Bicycle right turn safety – 200 site pooled study.

by | Mar 4, 2021 | All Posts, Bicycle Safety

MicroTraffic, together with leading cities and bicycle researchers in Canada and the US, are participating in FNI’s 200-site cross-sectional surrogate safety study of right turns at bicycle lanes that aims to provide quantitative clarification and optimization of design guidance for these conflict locations.

If you are a traffic safety engineer or a cyclist, you know that any location where vehicles turn right across a bike lane can be a serious injury crash waiting to happen.

In response to a 600% increase in protected bicycle lanes over a 10 year period in the US, NACTO released “Don’t Give Up at the Intersection“, which is a free resource outlining treatments that can make the right turn vs bicycle lane conflict zone safer. Many other ITE and NCHRP resources have recently come out summarizing practices and strategies in this area. However, there is a serious lack of empirical data on the quantitative elements that would guide design decisions at different facility types and traffic volumes. One of the NACTO guide team members reached out to us to start generating surrogate safety data to fill this data gap, leading to the current study.

Fireseeds North Infrastructure (FNI), using MicroTraffic technology, is now leading an independent, pooled fund, and open source study to solve the empirical data deficiency around the bike right-hook safety problem. With participating cities and industry partners, we are creating a massive open source cross-sectional database of near-misses across at least 200 locations with bicycle lane vs right turn vehicle conflicts. This database will be shared with NACTO, University groups, all participating cities, all current and future NCHRP project panels working on bicycle safety, and with connected / automated vehicle companies.

We are happy to share that Krista Nordback and Taha Saleem from the UNC Highway Safety Research Center have joined the project steering committee. We are also happy to welcome Dylan Passmore from the City of Vancouver (co-author of NACTO’s Don’t Give Up at The Intersection). We are also happy to share that People for Bikes and Vélo Québec have agreed to appoint members to the steering committee.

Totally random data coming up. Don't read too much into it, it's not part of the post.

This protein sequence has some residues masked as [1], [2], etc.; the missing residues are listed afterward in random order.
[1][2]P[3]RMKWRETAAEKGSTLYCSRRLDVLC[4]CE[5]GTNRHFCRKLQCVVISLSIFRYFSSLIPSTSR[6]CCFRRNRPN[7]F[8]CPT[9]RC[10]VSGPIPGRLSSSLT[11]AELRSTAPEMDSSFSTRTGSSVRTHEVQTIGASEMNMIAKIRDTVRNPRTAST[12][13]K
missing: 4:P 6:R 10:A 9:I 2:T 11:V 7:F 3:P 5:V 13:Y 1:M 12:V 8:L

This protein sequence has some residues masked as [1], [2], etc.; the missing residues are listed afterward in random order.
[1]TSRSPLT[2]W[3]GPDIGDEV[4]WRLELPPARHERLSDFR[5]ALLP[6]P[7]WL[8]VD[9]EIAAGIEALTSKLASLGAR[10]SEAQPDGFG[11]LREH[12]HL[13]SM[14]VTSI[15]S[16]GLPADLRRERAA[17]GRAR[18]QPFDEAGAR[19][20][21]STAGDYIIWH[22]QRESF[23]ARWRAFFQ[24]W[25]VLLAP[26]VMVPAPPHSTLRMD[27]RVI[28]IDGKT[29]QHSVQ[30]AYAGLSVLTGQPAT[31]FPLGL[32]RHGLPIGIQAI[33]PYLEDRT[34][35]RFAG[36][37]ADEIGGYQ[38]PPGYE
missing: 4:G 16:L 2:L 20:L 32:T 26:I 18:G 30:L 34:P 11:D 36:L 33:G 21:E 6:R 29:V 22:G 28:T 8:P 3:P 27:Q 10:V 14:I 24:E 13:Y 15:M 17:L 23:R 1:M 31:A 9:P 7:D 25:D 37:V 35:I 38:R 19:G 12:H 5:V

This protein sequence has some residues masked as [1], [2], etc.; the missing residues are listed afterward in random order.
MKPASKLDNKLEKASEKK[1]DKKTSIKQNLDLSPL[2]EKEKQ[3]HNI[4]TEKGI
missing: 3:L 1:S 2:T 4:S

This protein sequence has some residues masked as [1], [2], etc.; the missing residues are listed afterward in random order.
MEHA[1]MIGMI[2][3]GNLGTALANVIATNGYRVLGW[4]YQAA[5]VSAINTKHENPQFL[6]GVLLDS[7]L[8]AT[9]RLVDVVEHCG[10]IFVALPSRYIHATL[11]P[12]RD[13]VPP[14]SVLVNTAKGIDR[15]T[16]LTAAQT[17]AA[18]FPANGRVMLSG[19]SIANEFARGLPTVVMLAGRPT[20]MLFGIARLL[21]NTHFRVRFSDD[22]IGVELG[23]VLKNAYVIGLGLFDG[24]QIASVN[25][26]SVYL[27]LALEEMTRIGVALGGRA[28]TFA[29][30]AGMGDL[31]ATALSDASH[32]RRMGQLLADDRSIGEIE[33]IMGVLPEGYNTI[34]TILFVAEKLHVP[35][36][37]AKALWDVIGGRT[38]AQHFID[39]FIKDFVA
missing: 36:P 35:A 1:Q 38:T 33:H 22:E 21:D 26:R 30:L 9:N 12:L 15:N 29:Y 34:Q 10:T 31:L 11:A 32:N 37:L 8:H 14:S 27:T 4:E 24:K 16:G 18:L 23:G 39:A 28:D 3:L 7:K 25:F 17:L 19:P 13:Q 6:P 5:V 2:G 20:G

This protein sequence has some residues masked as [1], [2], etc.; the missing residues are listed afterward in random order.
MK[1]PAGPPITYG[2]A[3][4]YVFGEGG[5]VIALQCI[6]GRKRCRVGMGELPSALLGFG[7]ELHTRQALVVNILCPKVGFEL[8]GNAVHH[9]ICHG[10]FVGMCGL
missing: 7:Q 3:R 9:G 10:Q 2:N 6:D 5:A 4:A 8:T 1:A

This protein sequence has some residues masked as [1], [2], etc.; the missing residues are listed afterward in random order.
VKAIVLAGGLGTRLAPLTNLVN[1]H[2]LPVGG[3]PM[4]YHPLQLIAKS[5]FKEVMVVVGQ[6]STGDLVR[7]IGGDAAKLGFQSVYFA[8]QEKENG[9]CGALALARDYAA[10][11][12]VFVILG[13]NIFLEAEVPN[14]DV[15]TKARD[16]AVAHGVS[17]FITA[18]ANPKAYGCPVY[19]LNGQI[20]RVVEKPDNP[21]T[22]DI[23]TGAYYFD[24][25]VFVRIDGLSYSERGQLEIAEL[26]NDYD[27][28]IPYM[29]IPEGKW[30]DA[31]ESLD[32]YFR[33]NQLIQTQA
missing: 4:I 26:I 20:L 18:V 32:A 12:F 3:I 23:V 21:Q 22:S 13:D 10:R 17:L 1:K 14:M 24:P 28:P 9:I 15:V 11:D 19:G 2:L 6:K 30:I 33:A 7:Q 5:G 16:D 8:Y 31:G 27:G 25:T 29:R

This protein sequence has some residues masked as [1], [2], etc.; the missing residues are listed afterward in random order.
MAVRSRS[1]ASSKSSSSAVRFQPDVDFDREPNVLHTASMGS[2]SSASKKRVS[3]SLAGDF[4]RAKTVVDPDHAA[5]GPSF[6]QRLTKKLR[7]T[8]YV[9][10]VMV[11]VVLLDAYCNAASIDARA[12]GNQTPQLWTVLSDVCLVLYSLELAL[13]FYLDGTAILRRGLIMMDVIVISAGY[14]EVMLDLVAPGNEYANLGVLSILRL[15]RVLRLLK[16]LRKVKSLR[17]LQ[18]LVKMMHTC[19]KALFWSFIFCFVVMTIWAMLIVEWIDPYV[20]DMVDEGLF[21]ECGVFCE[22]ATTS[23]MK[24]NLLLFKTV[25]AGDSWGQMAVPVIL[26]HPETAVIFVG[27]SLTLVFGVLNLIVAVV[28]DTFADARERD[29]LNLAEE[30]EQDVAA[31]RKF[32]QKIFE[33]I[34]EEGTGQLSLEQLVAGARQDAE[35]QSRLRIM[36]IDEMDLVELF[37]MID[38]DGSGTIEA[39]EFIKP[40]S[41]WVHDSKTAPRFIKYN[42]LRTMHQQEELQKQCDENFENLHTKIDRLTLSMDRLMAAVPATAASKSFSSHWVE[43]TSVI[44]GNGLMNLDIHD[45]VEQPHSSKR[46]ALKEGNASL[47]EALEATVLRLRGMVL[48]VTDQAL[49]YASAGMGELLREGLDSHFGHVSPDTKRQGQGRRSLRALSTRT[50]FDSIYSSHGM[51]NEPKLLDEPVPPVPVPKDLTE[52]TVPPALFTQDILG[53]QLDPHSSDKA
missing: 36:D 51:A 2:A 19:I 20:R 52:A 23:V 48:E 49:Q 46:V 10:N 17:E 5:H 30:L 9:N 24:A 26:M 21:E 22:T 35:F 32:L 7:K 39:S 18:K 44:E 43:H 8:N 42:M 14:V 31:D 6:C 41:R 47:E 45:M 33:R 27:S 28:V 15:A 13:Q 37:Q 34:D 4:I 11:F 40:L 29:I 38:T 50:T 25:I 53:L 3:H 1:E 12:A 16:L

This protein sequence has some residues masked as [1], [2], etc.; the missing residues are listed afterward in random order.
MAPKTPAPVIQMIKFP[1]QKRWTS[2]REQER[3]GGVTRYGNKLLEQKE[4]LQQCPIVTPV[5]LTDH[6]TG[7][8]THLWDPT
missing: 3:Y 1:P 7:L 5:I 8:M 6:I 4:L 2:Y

The study is in the midst of agency recruitment phase with 46 of 200 locations recruited. For participating cities, there is a participation fee of $30,000 USD plus in-kind costs of about $10,000 USD (video collection, steering committee input time). The total participation fees of $600,000 across 20 cities will be used for producing the surrogate database and for researcher’s time. FNI, the study leader, is working to arrange sponsorships through third parties for cities who can cover the in-kind costs but who cannot pay the participation fee.

To learn more about this study, please download the 1-page overview or watch a 60 minute webinar on the study below.

The 60-minute webinar above covers the following:

  1. Overview of the magnitude of the right hook-cyclist conflict problem in North America (Krista Nordback, UNC Highway Safety Research Center & Study Steering Committee Member)
  2. Challenges faced by public agencies designing for cyclists and the value of conflict data (Dylan Passmore, City of Vancouver & Study Steering Committee Member)
  3. Value of participating in this study (John Lower, MicroTraffic)
  4. Initial Results from Vancouver / Research Plan (Craig Milligan, FNI / MicroTraffic)
  5. Study structure and agency participation information (Amanda Pushka, MicroTraffic)
  6. Q&A Period

Please use the expression of interest form at this link to state your interest in participating or to be kept appraised of the study results.

SPONSORSHIPS: If you are a city that would require third-party sponsorship to cover your participation fees, please contact Fireseeds North Infrastructure will need a email from you by May 5th stating your intent to cover in-kind costs with an estimated value of $10,000 USD / $12,500 CAD (video collection time and equipment use, steering committee input time). This email will help us apply for but does not guarantee third party sponsorship. Because sponsorships are limited, any city that can pay their own participation fees should do so.

For more information on this study, please contact one of the following individuals /